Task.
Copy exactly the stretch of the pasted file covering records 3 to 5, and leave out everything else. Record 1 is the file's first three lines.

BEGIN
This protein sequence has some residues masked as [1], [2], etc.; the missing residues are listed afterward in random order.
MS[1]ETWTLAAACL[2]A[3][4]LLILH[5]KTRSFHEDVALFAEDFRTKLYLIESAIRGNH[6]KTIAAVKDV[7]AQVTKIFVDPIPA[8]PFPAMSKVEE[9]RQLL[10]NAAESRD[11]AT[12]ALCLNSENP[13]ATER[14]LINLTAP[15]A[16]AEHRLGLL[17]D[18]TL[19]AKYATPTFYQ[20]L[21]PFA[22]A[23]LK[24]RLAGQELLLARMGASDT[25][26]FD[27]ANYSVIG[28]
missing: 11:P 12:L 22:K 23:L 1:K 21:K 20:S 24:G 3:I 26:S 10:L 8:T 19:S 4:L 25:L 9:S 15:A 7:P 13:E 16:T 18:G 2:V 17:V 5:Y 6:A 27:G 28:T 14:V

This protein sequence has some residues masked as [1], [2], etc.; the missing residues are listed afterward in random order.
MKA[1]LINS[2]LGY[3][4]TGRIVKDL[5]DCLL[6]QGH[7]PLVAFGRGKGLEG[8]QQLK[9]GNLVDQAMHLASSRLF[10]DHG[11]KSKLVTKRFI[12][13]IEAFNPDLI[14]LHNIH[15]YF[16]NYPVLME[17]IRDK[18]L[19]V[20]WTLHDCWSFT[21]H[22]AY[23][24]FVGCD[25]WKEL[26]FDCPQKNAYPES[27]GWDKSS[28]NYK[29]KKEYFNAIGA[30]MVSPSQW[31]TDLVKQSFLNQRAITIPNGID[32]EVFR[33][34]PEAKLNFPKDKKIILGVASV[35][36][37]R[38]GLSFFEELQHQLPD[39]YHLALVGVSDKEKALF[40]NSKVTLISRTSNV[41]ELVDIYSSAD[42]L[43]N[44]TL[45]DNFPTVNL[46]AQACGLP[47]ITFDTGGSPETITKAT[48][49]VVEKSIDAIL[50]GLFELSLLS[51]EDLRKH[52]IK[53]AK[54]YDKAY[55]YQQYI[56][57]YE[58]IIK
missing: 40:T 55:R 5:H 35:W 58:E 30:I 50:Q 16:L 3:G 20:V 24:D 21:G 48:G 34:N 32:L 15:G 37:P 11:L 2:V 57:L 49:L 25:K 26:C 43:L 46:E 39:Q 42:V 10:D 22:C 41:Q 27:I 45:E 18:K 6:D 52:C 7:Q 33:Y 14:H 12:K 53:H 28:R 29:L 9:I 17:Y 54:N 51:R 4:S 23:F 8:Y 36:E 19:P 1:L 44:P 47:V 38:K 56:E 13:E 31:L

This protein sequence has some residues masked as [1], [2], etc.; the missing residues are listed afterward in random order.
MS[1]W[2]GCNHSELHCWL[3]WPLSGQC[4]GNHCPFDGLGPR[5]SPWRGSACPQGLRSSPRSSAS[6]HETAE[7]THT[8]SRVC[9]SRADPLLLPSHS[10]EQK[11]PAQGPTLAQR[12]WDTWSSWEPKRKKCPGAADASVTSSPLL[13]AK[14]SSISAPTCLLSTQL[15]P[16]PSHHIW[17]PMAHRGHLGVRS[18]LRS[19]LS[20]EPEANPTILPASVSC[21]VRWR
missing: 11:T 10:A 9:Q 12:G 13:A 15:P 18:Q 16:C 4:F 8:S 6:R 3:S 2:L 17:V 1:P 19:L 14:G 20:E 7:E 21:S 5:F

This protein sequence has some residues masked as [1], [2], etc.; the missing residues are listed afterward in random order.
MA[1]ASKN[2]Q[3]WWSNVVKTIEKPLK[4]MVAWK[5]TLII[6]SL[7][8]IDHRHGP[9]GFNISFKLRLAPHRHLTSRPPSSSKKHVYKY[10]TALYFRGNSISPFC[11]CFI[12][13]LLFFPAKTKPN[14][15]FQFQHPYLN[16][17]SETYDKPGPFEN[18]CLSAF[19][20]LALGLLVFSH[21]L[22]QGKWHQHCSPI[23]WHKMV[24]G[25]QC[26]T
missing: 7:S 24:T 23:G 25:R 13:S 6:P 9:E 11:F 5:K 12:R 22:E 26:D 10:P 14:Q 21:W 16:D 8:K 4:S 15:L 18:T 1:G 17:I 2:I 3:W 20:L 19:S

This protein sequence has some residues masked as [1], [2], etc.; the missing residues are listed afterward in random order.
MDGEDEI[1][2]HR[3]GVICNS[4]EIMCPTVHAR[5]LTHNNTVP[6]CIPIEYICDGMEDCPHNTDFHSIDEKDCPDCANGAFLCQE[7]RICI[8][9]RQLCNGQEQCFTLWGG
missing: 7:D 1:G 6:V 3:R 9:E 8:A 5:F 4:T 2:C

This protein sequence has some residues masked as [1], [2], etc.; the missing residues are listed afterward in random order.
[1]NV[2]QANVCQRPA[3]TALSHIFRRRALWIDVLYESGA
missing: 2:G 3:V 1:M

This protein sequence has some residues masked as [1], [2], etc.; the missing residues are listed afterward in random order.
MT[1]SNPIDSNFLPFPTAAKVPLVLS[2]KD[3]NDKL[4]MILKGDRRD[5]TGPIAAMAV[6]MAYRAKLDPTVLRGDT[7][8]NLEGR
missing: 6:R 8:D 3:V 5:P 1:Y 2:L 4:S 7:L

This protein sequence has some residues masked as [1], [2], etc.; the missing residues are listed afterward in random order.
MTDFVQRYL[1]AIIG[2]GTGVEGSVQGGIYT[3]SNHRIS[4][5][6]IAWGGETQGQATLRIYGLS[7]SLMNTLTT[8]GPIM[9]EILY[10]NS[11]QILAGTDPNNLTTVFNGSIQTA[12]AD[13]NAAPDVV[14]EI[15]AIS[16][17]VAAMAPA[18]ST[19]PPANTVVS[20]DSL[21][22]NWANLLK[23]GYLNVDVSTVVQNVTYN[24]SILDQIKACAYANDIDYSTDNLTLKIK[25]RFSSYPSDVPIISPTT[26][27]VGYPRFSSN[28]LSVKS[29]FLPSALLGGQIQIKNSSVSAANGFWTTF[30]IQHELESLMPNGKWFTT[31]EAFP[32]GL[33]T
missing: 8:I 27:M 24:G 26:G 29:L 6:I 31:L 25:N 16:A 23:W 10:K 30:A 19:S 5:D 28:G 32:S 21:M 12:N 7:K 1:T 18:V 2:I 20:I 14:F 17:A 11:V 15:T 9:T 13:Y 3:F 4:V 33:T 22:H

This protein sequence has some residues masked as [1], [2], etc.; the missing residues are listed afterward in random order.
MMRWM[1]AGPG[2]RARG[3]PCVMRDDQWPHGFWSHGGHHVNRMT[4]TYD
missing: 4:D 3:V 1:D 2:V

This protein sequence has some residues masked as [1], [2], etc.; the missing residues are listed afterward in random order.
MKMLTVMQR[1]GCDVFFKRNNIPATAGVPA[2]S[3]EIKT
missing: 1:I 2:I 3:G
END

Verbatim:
This protein sequence has some residues masked as [1], [2], etc.; the missing residues are listed afterward in random order.
MS[1]W[2]GCNHSELHCWL[3]WPLSGQC[4]GNHCPFDGLGPR[5]SPWRGSACPQGLRSSPRSSAS[6]HETAE[7]THT[8]SRVC[9]SRADPLLLPSHS[10]EQK[11]PAQGPTLAQR[12]WDTWSSWEPKRKKCPGAADASVTSSPLL[13]AK[14]SSISAPTCLLSTQL[15]P[16]PSHHIW[17]PMAHRGHLGVRS[18]LRS[19]LS[20]EPEANPTILPASVSC[21]VRWR
missing: 11:T 10:A 9:Q 12:G 13:A 15:P 18:Q 16:C 4:F 8:S 6:R 3:S 2:L 17:V 1:P 19:L 14:G 20:E 7:E 21:S 5:F

This protein sequence has some residues masked as [1], [2], etc.; the missing residues are listed afterward in random order.
MA[1]ASKN[2]Q[3]WWSNVVKTIEKPLK[4]MVAWK[5]TLII[6]SL[7][8]IDHRHGP[9]GFNISFKLRLAPHRHLTSRPPSSSKKHVYKY[10]TALYFRGNSISPFC[11]CFI[12][13]LLFFPAKTKPN[14][15]FQFQHPYLN[16][17]SETYDKPGPFEN[18]CLSAF[19][20]LALGLLVFSH[21]L[22]QGKWHQHCSPI[23]WHKMV[24]G[25]QC[26]T
missing: 7:S 24:T 23:G 25:R 13:S 6:P 9:E 11:F 5:K 12:R 22:E 26:D 10:P 14:Q 21:W 16:D 8:K 4:S 15:L 18:T 1:G 17:I 2:I 3:W 20:L 19:S

This protein sequence has some residues masked as [1], [2], etc.; the missing residues are listed afterward in random order.
MDGEDEI[1][2]HR[3]GVICNS[4]EIMCPTVHAR[5]LTHNNTVP[6]CIPIEYICDGMEDCPHNTDFHSIDEKDCPDCANGAFLCQE[7]RICI[8][9]RQLCNGQEQCFTLWGG
missing: 7:D 1:G 6:V 3:R 9:E 8:A 5:F 4:T 2:C